Saturday, January 31, 2004

The first of the homestudies.

On February the 13th we are going to have the first of many homestudies. To explain to those who don't know the adoption process well I will explain.
When you adopt from China you are required to have a series of a homestudies. A home study is not just an examination of the home but more importantly it is an examination of the family. Questions are asked of those living in the home and sometimes of people for whom the prospective child will be in contact with. To see if the family is stable in every which way. To see if these perspective parents would be "good" parents. The first of the homestudies is for the state to say, yes I believe these persons mentioned are approved to be parents. The next are at the end these are called homestudy follow up. The part of the homestudy is required by the CCAA not to be confused with the CCAI (our agency). The CCAA is the adoption organization of Chinese government. This is to make sure that the child is settling in. What one needs to keep in mind as you continue to read The Red Thread is that we are dealing with 5 different departments continually to make this adoption happen.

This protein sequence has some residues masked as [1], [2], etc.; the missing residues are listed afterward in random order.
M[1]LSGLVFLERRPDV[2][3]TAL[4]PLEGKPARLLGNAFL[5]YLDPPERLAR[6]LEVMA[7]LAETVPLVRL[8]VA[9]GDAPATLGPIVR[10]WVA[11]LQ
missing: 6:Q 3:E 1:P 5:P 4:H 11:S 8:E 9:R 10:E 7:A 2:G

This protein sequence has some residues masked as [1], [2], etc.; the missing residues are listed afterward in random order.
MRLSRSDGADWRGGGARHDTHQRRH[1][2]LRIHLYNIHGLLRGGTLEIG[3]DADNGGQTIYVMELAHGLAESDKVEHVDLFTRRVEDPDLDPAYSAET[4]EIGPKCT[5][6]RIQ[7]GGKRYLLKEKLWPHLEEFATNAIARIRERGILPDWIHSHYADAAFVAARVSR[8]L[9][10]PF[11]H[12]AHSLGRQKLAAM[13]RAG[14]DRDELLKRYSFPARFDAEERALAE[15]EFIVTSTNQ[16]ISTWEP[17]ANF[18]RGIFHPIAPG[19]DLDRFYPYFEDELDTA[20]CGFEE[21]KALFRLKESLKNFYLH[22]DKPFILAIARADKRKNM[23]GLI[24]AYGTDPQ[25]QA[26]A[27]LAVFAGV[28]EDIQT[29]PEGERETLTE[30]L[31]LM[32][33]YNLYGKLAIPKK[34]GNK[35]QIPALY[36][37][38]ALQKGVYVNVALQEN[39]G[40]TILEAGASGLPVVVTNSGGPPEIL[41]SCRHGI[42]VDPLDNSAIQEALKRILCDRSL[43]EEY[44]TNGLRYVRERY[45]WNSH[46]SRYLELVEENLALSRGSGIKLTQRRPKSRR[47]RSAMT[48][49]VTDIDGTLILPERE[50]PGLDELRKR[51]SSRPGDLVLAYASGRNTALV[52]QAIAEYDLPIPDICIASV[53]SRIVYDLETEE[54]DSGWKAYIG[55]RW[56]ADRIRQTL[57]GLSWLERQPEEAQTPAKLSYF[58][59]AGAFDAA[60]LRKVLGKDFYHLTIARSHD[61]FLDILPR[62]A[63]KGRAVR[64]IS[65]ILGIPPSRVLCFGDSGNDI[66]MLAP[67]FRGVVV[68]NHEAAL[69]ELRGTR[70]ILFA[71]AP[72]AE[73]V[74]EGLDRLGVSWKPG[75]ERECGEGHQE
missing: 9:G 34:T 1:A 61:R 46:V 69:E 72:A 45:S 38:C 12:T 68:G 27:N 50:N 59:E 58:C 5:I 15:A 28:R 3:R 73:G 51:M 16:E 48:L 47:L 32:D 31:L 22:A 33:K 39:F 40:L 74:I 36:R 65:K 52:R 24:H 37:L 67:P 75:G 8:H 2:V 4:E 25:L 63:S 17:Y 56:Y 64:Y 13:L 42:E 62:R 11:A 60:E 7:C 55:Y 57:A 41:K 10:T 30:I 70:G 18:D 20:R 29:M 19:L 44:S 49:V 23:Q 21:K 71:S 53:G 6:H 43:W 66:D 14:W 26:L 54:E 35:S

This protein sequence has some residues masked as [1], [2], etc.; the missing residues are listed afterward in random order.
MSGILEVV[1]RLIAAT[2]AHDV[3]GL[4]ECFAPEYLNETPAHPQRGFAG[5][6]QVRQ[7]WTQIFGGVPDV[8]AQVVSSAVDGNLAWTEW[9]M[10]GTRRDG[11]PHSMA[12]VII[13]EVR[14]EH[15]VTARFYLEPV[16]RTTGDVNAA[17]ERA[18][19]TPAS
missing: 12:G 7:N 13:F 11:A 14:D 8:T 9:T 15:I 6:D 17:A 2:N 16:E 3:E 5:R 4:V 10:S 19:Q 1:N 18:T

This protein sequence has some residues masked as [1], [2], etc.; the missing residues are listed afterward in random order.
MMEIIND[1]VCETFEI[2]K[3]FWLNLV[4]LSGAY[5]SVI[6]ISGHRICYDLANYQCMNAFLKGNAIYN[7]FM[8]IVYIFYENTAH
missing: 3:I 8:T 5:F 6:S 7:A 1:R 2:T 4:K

1: Adoption Agency (CCAI)
2: Homestudy agency (Adoption Associates)
3: The State of Pennsylvania (
4: The US Government (BCIS)"Which is constantly changing its name it was the INS."
5: China (CCAA)
Okay today's lesson is over.
Getting back to our news. Like I said on February 13, which is a Friday is our first homestudy. I don't know if we should be worried about the visit because everyone even the most perfect individual is a little worried when it comes to the homestudy. I am not too worried and I know Malcolm isn't but it will be Friday the 13th. I will let you know how it goes...

Written by Taney.

Friday, January 23, 2004

Chinese New Year - and the arrival of a package on the 22nd.

Happy new year to you all as we enter and celebrate the year of the monkey.

We hope that it is a sign of good fortune that on the 22nd, we received written confirmation of our acceptance by our agency CCAI and the next pack of papers that Taney & I are itching to start to work through tomorrow.